Port Authority hires firm for insurance fight
Adjusters International will take on companies

The Sun Herald
June 16, 2006

GULFPORT - Brian Revere acknowledged an "elephant in the room," but promised the Port Authority at Gulfport his team of public adjusters would beat the insurance companies.

The director of operations for Adjusters International, a Dallas-based disaster-recovery consulting organization, sold the port commissioners on hiring the firm to help get more money from their insurers. The board voted at its regular meeting Thursday to expand the company's role beyond its assistance in FEMA matters already in place.

The port has recovered $20 million in flood-insurance payments, the limit on that part of the $107 million insurance umbrella. It's been negotiating on the wind portions of the policies, most notably waiting for an engineering report to assess those losses.

The report from Lanier and Associates said there was $5.6 million worth of wind damage, creating the elephant in the room. Revere said he was so confident he'd get much larger chunks, his company would charge its 7 percent fee on money above $10 million recovered.

"That report, the insurance company will get a copy of. Your own experts that you paid for have just told you you have $5.6 million of wind damage, end of the story. Not $70 million, not $80 million, not $90 million," Revere said. "... I am so confident that we're going to kick their butt, I don't care about $5.6 million, $6.6 million, $8.6 million or $9.6 million."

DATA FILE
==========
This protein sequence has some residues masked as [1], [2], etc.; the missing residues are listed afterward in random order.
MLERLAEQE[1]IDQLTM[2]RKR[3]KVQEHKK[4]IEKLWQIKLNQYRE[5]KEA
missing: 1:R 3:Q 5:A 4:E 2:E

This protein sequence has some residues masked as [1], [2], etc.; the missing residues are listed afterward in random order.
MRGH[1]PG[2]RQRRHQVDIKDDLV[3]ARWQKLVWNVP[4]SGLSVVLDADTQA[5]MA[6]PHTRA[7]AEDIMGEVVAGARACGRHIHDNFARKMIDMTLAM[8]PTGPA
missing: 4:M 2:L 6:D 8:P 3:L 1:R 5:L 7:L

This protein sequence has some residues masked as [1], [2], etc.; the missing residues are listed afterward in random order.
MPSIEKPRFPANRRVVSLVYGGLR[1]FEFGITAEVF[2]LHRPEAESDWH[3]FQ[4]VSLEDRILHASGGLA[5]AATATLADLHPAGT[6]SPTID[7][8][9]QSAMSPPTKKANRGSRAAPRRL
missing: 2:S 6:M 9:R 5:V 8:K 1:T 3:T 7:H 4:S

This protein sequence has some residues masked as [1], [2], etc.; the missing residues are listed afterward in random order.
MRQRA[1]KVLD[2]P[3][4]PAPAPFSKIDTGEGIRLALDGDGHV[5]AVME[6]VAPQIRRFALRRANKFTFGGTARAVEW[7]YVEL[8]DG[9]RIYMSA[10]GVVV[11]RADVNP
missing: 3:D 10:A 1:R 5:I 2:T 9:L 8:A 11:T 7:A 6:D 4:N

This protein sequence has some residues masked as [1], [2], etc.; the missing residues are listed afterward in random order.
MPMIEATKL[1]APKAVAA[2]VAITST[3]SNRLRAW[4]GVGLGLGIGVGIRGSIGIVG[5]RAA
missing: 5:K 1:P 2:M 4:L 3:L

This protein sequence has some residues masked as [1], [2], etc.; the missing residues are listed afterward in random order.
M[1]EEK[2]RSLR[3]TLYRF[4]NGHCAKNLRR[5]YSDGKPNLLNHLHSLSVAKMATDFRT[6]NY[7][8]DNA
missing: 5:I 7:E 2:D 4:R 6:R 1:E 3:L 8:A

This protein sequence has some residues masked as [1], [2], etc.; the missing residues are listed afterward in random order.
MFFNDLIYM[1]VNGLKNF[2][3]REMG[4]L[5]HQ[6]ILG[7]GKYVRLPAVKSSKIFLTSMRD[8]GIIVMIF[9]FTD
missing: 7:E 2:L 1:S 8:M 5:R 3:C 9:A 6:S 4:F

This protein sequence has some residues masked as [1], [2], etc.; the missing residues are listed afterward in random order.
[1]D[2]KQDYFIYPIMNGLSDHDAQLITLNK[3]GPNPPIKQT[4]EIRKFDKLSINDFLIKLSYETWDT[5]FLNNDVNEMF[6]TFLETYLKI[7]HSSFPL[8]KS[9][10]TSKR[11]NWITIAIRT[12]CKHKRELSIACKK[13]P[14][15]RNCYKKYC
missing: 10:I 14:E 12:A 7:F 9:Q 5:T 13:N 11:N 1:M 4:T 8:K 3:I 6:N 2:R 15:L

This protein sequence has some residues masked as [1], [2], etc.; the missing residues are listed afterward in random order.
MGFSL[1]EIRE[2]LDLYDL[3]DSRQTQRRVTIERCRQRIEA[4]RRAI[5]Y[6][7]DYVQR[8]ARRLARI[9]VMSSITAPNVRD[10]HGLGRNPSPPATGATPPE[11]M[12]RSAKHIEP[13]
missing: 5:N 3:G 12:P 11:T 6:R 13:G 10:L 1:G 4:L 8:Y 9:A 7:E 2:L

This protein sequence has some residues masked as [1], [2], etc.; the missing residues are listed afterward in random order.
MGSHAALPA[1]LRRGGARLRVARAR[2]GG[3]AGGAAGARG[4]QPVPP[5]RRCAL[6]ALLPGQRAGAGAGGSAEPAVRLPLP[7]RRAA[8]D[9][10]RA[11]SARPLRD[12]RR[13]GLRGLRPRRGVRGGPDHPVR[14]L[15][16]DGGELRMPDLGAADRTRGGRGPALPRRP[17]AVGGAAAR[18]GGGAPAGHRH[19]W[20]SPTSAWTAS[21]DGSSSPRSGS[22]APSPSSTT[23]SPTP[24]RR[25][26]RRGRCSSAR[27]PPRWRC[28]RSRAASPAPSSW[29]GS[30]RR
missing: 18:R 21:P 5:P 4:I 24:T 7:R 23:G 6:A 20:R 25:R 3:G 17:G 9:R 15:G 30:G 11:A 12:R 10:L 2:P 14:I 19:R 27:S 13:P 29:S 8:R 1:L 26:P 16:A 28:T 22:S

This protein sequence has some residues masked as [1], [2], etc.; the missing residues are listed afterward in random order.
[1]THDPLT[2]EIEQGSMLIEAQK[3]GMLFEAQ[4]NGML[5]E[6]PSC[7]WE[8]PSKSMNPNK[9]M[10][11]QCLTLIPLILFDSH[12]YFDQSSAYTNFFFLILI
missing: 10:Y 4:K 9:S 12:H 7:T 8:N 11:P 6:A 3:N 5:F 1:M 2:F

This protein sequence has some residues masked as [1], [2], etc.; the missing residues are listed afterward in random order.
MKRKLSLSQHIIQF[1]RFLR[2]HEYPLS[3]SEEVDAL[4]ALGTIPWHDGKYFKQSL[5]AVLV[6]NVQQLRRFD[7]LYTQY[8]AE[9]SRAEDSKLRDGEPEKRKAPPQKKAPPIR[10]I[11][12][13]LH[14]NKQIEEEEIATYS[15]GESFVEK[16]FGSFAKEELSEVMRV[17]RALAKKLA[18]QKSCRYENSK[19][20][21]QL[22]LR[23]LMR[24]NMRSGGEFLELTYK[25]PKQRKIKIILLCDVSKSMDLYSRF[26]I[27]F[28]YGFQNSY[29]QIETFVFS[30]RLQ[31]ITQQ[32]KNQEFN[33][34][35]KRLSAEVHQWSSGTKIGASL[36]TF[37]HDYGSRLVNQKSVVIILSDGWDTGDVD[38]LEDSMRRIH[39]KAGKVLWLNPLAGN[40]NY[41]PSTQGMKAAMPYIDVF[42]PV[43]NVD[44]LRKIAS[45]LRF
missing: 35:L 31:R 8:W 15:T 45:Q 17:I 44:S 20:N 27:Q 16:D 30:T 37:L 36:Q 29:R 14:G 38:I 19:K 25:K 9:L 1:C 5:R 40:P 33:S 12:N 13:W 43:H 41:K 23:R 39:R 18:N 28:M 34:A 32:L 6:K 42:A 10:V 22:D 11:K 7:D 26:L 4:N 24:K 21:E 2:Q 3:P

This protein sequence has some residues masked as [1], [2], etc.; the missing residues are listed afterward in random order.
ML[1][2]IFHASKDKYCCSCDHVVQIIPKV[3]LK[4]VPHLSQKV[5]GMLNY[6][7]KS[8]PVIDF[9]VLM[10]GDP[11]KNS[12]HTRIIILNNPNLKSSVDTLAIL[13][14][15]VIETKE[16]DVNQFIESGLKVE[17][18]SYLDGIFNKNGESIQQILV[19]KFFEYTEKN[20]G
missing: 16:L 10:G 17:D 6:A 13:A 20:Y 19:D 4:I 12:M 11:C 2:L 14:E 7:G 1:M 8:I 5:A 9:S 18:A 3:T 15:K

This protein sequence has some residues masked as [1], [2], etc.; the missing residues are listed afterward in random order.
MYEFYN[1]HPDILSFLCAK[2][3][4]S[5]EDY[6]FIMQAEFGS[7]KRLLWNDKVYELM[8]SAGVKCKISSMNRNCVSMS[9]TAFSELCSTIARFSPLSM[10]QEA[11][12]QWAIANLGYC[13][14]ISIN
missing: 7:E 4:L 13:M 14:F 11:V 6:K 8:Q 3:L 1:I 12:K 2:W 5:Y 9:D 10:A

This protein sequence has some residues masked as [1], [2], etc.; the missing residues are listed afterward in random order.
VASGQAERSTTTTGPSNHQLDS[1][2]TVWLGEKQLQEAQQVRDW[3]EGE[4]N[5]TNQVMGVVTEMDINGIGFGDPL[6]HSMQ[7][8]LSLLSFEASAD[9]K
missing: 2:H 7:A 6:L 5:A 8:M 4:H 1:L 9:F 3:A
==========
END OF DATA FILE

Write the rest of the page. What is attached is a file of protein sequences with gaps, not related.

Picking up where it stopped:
Adjusters International also represents Harrison and Hancock counties, the Bay-Waveland school system and the Port of New Orleans. The engineers and insurance companies said there was $2 million to $3 million in roof damage, but they are pursuing $46 million now.

Commissioner John Rester asked the most pointed questions about the arrangement, trying to nail down exactly what that fee could wind up being. In the end, he joined the unanimous vote after pointing out what it meant.

"We don't know if we're talking about 7 percent of 10 million or 7 percent of whatever number, but understand folks, that comes out of our settlement," he said.

Commissioner Lenny Sawyer said he'd been in favor of hiring them since December, but the board had put it off while trying to get a handle on its FEMA reimbursements. The port has realized that insurance and FEMA are tied together, with many government claims put on hold until the settlements.

"I think we need to put them to work," said Sawyer.

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